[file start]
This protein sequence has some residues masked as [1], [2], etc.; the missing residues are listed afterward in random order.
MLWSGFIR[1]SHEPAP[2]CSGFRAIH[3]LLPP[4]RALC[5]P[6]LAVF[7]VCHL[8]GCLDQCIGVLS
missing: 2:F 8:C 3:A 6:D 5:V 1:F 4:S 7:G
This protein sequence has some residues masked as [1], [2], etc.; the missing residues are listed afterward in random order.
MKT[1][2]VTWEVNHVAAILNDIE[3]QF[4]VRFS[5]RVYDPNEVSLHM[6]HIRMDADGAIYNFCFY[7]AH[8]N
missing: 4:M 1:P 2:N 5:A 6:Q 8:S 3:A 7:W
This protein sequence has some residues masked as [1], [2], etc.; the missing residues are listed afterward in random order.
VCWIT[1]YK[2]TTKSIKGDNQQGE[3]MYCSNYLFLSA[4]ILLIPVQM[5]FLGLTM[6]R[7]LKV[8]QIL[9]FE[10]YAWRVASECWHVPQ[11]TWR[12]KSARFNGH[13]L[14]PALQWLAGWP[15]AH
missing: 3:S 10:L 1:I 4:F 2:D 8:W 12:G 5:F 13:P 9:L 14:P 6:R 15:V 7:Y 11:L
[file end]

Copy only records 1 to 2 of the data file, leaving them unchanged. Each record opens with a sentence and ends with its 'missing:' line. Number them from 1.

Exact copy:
This protein sequence has some residues masked as [1], [2], etc.; the missing residues are listed afterward in random order.
MLWSGFIR[1]SHEPAP[2]CSGFRAIH[3]LLPP[4]RALC[5]P[6]LAVF[7]VCHL[8]GCLDQCIGVLS
missing: 2:F 8:C 3:A 6:D 5:V 1:F 4:S 7:G
This protein sequence has some residues masked as [1], [2], etc.; the missing residues are listed afterward in random order.
MKT[1][2]VTWEVNHVAAILNDIE[3]QF[4]VRFS[5]RVYDPNEVSLHM[6]HIRMDADGAIYNFCFY[7]AH[8]N
missing: 4:M 1:P 2:N 5:A 6:Q 8:S 3:A 7:W